San Gemini -
The Old Town Centre of San Gemini
|Chiostro di San Francesco|
The church was originally built in 1200 and is proof that the cult of St Francis flourished in San Gemini at an early stage. St Francis in fact made several trips to San Gemini, even performing an exorcism in 1213. This was allegedly the event that prompted Count Capitoni, whose coat of arms is above the columns of the entrance, to donate some of his lands to the Church so that a Franciscan place of worship could be erected.
Gothic in style, the church of San Francesco has a single nave with seven large arches. A number of fine frescoes within the church have all been recently restored. On the right hand side of the building there is a 15th century depiction of a saint. The first niche contains a St Lucy with St John the Baptist and St Rocco, from the 16th century, while in the the fourth niche there is a depiction of ‘The Doubting of Thomas and St Lucy’, also from the samer period.
Church of Santo Stefano
The former church has been included in the structure of the Violati family house. The apse of the church, still visible today, seems to have been the focal point around which the first houses in the village of San Gemini were built. A number of archaeological finds have been unearthed in the gardens, including two 1st century AD mosaics whose geometric and floral decorative motifs seem to support the theory that a sumptuous villa existed here previously.
Chiesetta Priorale di S.Carlo
This church was previously called Santa Maria de Incertis. Its current name derives from a popular belief that St Charles, Archbishop of Milan, once officiated Mass here. But the church’s previous name also came from an interesting legend, connected with the Esperia bell tower. When the tower’s bell was being cast, a pilgrip from the Holy Land allegedly threw in a silver phial containing seven drops of the Virgin’s milk and spoke the words “in the hour and uncertainty of our death, oh Holy Mary, free us your children”.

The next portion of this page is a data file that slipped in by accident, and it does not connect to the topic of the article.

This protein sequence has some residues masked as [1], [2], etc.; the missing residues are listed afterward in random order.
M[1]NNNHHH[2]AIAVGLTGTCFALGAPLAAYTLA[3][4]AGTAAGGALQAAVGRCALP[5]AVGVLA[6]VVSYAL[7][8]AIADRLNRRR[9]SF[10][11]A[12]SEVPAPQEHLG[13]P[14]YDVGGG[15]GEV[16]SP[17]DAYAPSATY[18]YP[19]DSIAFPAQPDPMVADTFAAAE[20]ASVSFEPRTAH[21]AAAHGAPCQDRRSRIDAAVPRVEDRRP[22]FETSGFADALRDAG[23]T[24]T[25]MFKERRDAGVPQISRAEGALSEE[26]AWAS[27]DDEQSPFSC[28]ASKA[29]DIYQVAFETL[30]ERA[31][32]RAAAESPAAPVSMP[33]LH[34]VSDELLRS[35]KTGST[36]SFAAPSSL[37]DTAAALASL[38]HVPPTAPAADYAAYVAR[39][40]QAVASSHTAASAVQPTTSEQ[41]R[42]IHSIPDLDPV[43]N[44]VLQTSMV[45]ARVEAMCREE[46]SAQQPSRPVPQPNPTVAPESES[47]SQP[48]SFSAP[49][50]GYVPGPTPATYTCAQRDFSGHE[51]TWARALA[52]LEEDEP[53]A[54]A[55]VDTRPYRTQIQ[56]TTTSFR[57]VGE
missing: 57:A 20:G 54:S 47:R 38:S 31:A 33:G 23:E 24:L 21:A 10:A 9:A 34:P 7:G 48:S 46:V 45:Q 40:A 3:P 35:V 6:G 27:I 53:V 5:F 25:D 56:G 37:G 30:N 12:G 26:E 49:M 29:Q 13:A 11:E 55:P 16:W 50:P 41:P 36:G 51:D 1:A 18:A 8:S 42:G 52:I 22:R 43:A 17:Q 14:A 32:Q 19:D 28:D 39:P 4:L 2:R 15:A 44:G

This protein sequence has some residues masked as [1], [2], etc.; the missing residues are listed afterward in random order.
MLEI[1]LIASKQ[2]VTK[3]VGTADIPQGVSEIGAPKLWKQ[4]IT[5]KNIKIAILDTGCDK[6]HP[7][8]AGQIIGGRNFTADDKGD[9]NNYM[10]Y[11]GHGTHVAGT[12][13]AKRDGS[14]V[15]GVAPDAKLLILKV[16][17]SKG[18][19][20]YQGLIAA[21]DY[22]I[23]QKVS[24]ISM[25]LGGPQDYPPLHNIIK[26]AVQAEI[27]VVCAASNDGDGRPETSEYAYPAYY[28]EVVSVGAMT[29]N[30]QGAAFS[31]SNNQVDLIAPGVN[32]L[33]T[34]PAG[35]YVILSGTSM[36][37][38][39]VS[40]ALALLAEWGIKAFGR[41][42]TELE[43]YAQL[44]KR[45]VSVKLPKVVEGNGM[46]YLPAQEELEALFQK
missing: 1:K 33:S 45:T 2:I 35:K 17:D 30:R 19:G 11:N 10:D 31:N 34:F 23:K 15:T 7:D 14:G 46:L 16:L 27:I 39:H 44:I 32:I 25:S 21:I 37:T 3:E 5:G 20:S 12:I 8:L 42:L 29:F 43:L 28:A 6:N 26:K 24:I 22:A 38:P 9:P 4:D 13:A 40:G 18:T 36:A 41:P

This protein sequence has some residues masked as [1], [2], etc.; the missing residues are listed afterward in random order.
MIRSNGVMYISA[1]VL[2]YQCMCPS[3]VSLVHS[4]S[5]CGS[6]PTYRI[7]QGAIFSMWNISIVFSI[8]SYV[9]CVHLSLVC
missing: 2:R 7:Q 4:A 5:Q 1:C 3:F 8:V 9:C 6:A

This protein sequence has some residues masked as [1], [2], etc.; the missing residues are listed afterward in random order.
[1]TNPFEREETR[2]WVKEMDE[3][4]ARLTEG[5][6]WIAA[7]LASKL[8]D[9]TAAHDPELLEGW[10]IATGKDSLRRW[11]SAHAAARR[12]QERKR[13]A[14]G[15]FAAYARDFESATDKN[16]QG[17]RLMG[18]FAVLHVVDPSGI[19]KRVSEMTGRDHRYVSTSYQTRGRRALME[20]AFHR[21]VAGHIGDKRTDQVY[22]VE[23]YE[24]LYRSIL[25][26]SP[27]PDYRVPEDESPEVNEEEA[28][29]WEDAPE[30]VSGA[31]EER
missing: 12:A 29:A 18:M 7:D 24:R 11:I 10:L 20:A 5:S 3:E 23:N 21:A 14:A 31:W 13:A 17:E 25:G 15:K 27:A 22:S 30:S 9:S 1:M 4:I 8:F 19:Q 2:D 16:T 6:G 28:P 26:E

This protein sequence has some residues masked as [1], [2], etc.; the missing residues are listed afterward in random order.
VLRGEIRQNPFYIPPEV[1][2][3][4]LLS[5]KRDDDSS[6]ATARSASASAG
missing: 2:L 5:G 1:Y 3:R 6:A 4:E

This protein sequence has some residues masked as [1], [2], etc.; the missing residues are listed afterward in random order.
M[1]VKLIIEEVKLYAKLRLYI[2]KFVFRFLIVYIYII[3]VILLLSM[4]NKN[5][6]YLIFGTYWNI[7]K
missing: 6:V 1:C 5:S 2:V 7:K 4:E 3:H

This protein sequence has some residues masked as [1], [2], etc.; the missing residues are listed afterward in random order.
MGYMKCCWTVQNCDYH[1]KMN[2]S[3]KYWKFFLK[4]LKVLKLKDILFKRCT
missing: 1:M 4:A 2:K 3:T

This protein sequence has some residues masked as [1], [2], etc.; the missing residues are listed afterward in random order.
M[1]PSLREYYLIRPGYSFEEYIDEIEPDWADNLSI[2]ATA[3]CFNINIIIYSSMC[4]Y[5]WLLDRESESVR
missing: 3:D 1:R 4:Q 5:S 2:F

Originally the church was made up of a single loggia with an image of the Virgin. It appears that in 1400 it was transformed into the Cappella dei Priori. A number of interesting works of art still survive in its interior. In a small 13th century chapel in the far wall there is a late 15th century ‘Madonna With Angels and St Catherine of Alexandria’. Lower down to the left there is a mounted St George that, transformed into San Gemine, was the original inspiration for the town’s coat of arms.
|Palazzo del Capitano del Popolo|
Known as Palazzo del Popolo or Palazzo Vecchio, this building was the seat of the town’s government. Next to it stands the mighty tower that still contains the "campana delle adunanze" bell, cast in 1318 by the Maestro Matteo d'Orvieto.
Church of St Gemine
Rebuilt many times over the centuries, the Duomo of San Gemini dates back as far as the 12th century. Records indicate that at this time there was a flourishing of the cult of a certain brother Gemine, a monk of Syrian origins who died in 815. The present structure of the church is the result of the 19th century restoration works carried out by the engineer Livoni, who followed some indications provided by Antonio Canova. The restoration works lasted for thirty years, prompted by the discover in 1775 of the saint’s remains in the sacristy. An urn and a plaque are still visible in the sacristy, althought the remains themselves have been moved under the high altar. The church contains some paintings from the 17th century, such as the ‘Martyrdom of St Sebastian’, a ‘Madonna With Child and Holy Bishop’ and a ‘St Matthew Evangelist’.
Abbey of San Nicolò
This building has a very special significance for San Gemini in that St Nicolò, after whom the abbey is named, appears in the earliest document of the city that dates back to 1036. Erected in the 11th century, the abbey has undergone a number of alterations and restoration works through the centuries. The finest part of the construction was the portal, sold to an antique dealer in the 1930s and today housed in the Metropolitan Museum of New York. The doorway that we see today is a copy by the Roman sculptor Fernando Onori, put in place after the restoration works carried out in 1967. The interior is made up of three naves supported by columns and capitals of different provenance. The walls were once decorated with a series of magnificent frescoes, sadly lost. There remain only a ‘Madonna With Child’ by Ruggero da Todi, painted in 1295 and heavily influenced by Duccio and Cimabue, as well as a ‘St Gregory the Great’, probably by the same painter. There is also an allegorical sculpture of a large lion grounding a ram, typical of many Umbrian palazzi.
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